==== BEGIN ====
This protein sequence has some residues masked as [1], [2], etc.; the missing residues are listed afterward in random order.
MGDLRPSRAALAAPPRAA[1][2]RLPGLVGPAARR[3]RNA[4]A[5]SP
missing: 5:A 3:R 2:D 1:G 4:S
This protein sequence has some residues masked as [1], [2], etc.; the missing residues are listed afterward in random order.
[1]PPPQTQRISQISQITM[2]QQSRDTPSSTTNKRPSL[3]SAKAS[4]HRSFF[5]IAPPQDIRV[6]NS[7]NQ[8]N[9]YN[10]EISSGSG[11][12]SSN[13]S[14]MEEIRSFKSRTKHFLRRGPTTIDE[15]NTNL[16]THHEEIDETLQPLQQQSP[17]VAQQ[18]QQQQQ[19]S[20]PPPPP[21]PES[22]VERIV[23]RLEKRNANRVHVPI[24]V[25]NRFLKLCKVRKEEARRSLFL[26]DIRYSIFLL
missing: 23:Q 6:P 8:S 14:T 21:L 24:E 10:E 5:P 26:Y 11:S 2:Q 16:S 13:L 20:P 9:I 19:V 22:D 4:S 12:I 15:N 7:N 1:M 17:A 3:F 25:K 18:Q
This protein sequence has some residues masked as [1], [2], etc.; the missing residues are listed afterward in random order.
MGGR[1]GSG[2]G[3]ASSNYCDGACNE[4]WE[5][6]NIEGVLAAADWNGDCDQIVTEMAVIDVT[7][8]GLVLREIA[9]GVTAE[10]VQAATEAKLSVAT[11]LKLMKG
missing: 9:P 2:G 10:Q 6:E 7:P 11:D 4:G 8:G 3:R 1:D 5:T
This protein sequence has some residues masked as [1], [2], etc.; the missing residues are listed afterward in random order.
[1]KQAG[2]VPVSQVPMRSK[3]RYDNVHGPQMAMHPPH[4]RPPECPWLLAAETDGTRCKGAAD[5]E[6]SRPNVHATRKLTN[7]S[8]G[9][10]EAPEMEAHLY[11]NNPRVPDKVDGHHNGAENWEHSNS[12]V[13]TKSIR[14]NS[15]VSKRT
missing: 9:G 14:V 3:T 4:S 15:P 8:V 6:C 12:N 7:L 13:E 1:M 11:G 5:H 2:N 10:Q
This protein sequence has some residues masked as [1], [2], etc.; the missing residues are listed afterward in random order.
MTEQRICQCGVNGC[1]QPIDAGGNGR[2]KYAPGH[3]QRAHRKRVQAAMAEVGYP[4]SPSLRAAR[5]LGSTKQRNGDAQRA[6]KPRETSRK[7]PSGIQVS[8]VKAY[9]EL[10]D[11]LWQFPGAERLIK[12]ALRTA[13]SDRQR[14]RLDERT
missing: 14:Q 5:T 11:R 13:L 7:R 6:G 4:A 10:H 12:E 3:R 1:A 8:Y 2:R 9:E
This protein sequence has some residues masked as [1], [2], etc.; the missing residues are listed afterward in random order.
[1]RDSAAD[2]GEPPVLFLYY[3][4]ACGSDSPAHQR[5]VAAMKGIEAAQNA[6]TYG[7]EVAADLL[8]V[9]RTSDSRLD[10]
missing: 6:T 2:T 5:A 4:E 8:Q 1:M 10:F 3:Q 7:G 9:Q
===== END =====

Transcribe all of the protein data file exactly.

This protein sequence has some residues masked as [1], [2], etc.; the missing residues are listed afterward in random order.
MGDLRPSRAALAAPPRAA[1][2]RLPGLVGPAARR[3]RNA[4]A[5]SP
missing: 5:A 3:R 2:D 1:G 4:S
This protein sequence has some residues masked as [1], [2], etc.; the missing residues are listed afterward in random order.
[1]PPPQTQRISQISQITM[2]QQSRDTPSSTTNKRPSL[3]SAKAS[4]HRSFF[5]IAPPQDIRV[6]NS[7]NQ[8]N[9]YN[10]EISSGSG[11][12]SSN[13]S[14]MEEIRSFKSRTKHFLRRGPTTIDE[15]NTNL[16]THHEEIDETLQPLQQQSP[17]VAQQ[18]QQQQQ[19]S[20]PPPPP[21]PES[22]VERIV[23]RLEKRNANRVHVPI[24]V[25]NRFLKLCKVRKEEARRSLFL[26]DIRYSIFLL
missing: 23:Q 6:P 8:S 14:T 21:L 24:E 10:E 5:P 26:Y 11:S 2:Q 16:S 13:L 20:P 9:I 19:V 22:D 4:S 12:I 15:N 7:N 1:M 17:A 3:F 25:K 18:Q
This protein sequence has some residues masked as [1], [2], etc.; the missing residues are listed afterward in random order.
MGGR[1]GSG[2]G[3]ASSNYCDGACNE[4]WE[5][6]NIEGVLAAADWNGDCDQIVTEMAVIDVT[7][8]GLVLREIA[9]GVTAE[10]VQAATEAKLSVAT[11]LKLMKG
missing: 9:P 2:G 10:Q 6:E 7:P 11:D 4:G 8:G 3:R 1:D 5:T
This protein sequence has some residues masked as [1], [2], etc.; the missing residues are listed afterward in random order.
[1]KQAG[2]VPVSQVPMRSK[3]RYDNVHGPQMAMHPPH[4]RPPECPWLLAAETDGTRCKGAAD[5]E[6]SRPNVHATRKLTN[7]S[8]G[9][10]EAPEMEAHLY[11]NNPRVPDKVDGHHNGAENWEHSNS[12]V[13]TKSIR[14]NS[15]VSKRT
missing: 9:G 14:V 3:T 4:S 15:P 8:V 6:C 12:N 7:L 13:E 1:M 11:G 5:H 2:N 10:Q
This protein sequence has some residues masked as [1], [2], etc.; the missing residues are listed afterward in random order.
MTEQRICQCGVNGC[1]QPIDAGGNGR[2]KYAPGH[3]QRAHRKRVQAAMAEVGYP[4]SPSLRAAR[5]LGSTKQRNGDAQRA[6]KPRETSRK[7]PSGIQVS[8]VKAY[9]EL[10]D[11]LWQFPGAERLIK[12]ALRTA[13]SDRQR[14]RLDERT
missing: 14:Q 5:T 11:R 13:L 7:R 6:G 4:A 10:H 12:E 3:R 1:A 8:Y 2:R 9:E
This protein sequence has some residues masked as [1], [2], etc.; the missing residues are listed afterward in random order.
[1]RDSAAD[2]GEPPVLFLYY[3][4]ACGSDSPAHQR[5]VAAMKGIEAAQNA[6]TYG[7]EVAADLL[8]V[9]RTSDSRLD[10]
missing: 6:T 2:T 5:A 4:E 8:Q 1:M 10:F 3:Q 7:G 9:Q